Created by the Texas Department of Agriculture, the challenge promotes nutritious, homegrown eating by encouraging districts across the state to purchase and serve locally produced foods to students.
“Every year, Texas schools have a great opportunity to help kids learn about healthy eating with the Farm Fresh Challenge,” said Texas Agriculture Commissioner Sid Miller in a media release. “Texas agriculture offers everything schools need to serve something local for any meal or menu. I encourage our partners to serve Texas products so students learn the benefits of eating fresh, nutritious foods.”
As with all initiatives administered by the MFISD Child Nutrition Department, students are engaged through interactive learning.
“There are many aspects on how you can promote the Farm Fresh Challenge,” Child Nutrition Director Maria Manzo said. “Interaction, even in the service line, can be helpful in teaching students the importance of locally grown foods.”
Food sources for the challenge include companies based in San Antonio and Kerrville, which source from farmers across the state.
“Wherever we get things from, I like to acknowledge that in our menus,” Manzo said. “We like to say things about where our products come from to grow student understanding.”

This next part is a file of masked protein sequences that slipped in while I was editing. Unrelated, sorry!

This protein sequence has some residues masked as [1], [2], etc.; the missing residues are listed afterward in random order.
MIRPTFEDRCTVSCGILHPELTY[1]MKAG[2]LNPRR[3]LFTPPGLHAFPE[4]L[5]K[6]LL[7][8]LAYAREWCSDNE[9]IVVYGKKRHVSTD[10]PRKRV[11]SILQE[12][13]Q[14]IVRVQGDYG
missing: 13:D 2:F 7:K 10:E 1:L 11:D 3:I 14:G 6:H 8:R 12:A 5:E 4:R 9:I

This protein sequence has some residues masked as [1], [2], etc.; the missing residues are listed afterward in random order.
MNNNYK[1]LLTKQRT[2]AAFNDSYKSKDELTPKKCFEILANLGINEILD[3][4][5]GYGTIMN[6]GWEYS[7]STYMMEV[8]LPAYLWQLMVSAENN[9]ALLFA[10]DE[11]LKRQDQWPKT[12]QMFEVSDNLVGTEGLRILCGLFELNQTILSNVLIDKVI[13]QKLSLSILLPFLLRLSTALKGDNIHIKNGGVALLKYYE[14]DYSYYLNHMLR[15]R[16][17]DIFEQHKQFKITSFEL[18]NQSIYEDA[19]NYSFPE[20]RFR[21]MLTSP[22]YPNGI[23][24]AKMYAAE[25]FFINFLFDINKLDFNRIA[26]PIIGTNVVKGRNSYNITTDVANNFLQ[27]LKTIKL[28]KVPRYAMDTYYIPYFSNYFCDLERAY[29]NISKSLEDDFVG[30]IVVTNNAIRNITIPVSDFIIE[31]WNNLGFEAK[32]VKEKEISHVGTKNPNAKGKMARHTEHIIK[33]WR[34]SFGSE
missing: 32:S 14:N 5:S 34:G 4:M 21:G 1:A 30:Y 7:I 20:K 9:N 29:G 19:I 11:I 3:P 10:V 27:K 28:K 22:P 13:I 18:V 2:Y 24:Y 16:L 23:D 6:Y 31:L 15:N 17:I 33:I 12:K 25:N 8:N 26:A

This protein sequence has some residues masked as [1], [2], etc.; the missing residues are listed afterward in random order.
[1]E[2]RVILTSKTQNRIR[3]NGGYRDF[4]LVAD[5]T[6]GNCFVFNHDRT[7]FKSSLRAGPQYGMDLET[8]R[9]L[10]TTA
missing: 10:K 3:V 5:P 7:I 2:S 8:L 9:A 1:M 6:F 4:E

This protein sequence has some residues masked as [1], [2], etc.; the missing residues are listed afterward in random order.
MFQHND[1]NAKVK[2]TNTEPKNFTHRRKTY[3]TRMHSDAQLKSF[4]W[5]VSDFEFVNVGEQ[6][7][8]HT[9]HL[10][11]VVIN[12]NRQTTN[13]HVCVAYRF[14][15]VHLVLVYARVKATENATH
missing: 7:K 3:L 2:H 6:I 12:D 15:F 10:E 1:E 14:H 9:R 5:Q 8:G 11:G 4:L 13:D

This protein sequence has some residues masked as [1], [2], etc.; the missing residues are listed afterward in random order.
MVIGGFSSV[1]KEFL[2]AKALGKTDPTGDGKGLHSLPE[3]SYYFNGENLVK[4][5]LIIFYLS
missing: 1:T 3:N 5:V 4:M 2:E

Through the program, students learn about the hardworking people who produce their food.
“It is important that our students know the value of supporting local farms and eating a nutritious homegrown diet,” Manzo said.
Available on all campuses, the program has been especially well-received by students at Marble Falls High School.
“Younger children may not understand what the Farm Fresh Challenge means, but our high school students recognize what this program means and have noticed all the new fresh fruits and vegetables,” Manzo said.
While the Farm Fresh Challenge kicked off in October, Manzo has no plans of slowing down.
“The challenge is really set for the month of October. That’s when (Texas Department of Agriculture) rolls it out,” she said. “Each month, I will always feature fresh fruits and vegetables from wherever my sources are around the state.”